Gankutsuou: The Count of Monte Cristo Vol. 1 (Del Rey)

gankutsuou-header.jpgAlexandre Dumas’ classic revenge tale gets a futuristic spin courtesy of Mahiro Maeda, who also directed the series’ animated incarnation.



220 pgs. B&W; $10.95

(W: Yura Ariwara; A: Mahiro Maeda)

The enduring popularity of The Count of Monte Cristo rests largely on the satisfaction provided by a good old-fashioned tale of righteous and effective revenge. Framed for treason in post-Napoleonic France, Edmond Dantès miraculously escapes from prison and returns to France with a new identity: The Count of Monte Cristo. He’s so changed that his old enemies don’t recognize him, and he uses this advantage (plus the wealth gained after his escape, and determination honed through the years of imprisonment) to wreak thorough vengeance upon them. Turning the other cheek may be the right thing to do in real life, but in fiction nothing really feels quite so satisfactory as seeing a character get his own back.

Gankutsuou is a retelling of the Count’s story, adapted from the hit anime of the same name which won several "best of the year" awards in 2006. The story is now set in a future time when interplanetary travel is common, and the plot’s emphasis (in the first volume, anyway) has shifted to a coming-of-age tale of two young noblemen, Albert de Morcerf and Franz d’Epinay. They’re club kids of the future, who find the walled cities of Europe ever so boring and set off on an interplanetary tour which brings them to the famous Luna carnival. More awaits them there than they anticipate, or, as Albert puts it: "neither of us had any idea we were to come face-to-face with a secret from the past."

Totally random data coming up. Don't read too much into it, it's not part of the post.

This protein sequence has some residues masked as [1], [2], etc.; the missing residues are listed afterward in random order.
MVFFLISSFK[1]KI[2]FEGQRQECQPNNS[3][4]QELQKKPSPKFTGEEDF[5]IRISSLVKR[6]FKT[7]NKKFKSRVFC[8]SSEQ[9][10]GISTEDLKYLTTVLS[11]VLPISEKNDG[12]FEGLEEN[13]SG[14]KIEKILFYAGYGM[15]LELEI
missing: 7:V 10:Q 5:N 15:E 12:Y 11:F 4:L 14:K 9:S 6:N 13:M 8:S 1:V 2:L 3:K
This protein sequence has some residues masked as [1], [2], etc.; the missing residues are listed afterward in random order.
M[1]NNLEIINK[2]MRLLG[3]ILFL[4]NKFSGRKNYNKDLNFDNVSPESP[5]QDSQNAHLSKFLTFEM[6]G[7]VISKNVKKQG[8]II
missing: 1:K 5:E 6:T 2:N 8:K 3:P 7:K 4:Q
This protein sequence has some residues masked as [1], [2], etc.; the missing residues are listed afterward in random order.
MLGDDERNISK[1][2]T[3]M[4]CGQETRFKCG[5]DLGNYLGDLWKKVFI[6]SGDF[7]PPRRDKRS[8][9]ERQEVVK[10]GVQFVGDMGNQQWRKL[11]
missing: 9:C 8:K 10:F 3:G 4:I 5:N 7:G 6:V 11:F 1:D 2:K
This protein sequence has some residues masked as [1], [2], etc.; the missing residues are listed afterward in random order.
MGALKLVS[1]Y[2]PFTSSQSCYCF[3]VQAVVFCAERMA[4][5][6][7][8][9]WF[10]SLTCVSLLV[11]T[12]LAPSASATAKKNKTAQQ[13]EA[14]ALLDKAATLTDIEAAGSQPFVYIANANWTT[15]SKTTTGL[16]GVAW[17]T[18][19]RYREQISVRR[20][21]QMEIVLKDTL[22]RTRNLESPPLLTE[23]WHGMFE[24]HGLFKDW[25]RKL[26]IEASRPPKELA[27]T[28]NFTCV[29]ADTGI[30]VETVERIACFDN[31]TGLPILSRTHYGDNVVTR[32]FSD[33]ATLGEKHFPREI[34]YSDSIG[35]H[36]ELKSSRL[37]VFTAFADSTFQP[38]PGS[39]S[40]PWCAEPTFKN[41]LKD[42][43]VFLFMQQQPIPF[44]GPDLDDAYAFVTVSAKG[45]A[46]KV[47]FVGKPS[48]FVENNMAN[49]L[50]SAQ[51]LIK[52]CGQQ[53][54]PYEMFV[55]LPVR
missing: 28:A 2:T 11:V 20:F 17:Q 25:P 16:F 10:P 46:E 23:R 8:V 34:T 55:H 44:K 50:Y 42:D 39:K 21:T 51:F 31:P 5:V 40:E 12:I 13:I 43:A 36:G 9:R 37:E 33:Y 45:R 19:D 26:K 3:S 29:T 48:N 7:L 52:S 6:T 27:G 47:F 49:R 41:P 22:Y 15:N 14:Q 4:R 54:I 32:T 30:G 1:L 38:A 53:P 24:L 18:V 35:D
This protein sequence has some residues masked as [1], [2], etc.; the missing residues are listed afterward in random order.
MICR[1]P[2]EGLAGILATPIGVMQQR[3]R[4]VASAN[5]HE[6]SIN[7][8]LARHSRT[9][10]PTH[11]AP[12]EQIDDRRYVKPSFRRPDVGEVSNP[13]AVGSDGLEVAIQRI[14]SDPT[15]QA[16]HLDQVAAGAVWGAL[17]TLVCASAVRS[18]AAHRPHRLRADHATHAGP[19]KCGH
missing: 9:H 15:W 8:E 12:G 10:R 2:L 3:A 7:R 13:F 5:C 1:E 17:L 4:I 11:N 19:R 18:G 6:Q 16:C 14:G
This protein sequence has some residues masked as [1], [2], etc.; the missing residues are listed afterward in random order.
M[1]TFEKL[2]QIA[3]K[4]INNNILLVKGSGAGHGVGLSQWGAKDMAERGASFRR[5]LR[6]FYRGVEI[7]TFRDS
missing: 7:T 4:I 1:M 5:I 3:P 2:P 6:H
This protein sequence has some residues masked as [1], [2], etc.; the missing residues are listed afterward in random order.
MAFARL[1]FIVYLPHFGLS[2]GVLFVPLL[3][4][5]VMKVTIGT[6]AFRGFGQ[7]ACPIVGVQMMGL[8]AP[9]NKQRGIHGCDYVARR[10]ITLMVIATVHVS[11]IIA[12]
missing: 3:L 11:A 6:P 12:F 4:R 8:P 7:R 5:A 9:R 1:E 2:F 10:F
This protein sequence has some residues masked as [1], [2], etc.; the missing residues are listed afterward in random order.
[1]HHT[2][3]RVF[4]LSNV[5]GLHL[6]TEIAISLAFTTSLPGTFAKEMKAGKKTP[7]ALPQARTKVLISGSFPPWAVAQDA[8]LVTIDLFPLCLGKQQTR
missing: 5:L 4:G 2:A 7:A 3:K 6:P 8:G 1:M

And come face-to-face they certainly do. The Count first befriends the boys, seeming like a really cool and indulgent sort of avuncular figure who addresses them like adults yet rescues them from their own foolishness. But before long he signals his true intentions, although to the reader rather than to Albert and Franz: "To those of you who betrayed me, who stole everything from me, I will give death and despair unto death. This shall be the prelude to my vengeance. Your wives and children, your loyal followers, one by one they will fall to my charms when the promised day comes."

If you’ve read the original novel, you know Albert is in for it: 25 years ago his fiancé’s father hatched the plot to frame the Count, and his own father stole the Count’s intended bride. If you’re not up on your Alexandre Dumas novels (or one of the many movie adaptations), the manga provides enough backstory to set the stage for what is to come. Like an old-fashioned movie serial, this volume ends with a real cliffhanger as the Count reveals himself and his intent to his former fiancé (now Albert’s mother): "Edmond Dantès is gone…I am the avenging angel, the Count of Monte Cristo." Tune in with volume 2 to see what happens next.

Gankutsuou is a great adventure tale which remains gripping in manga format. The real highlight of this series, however, is Mahiro Maeda’s rich visual style, which effortlessly blends historical and futuristic elements. Luna is the moon, but it bears a strong resemblance in both architecture and social customs to 19th-century France as well: gargoyles and gothic arches coexist with space ships, and transvestite prostitutes lure their prey into horse-drawn carriages before robbing them with laser pistols. Maeda’s Paris is more conventional, drawn primarily as the familiar 19th-century city of castles and cathedrals and ladies in high-waisted dresses, with a few fanciful additions like smiley-face wallpaper.

Extras include a one-page comic "One Day with Assistant Furuichi" and three pages of notes. Gankutsuou is rated OT (older teen) for ages 16+, primarily for gore and violence. Further information is available from the Del Rey web page . | Sarah Boslaugh


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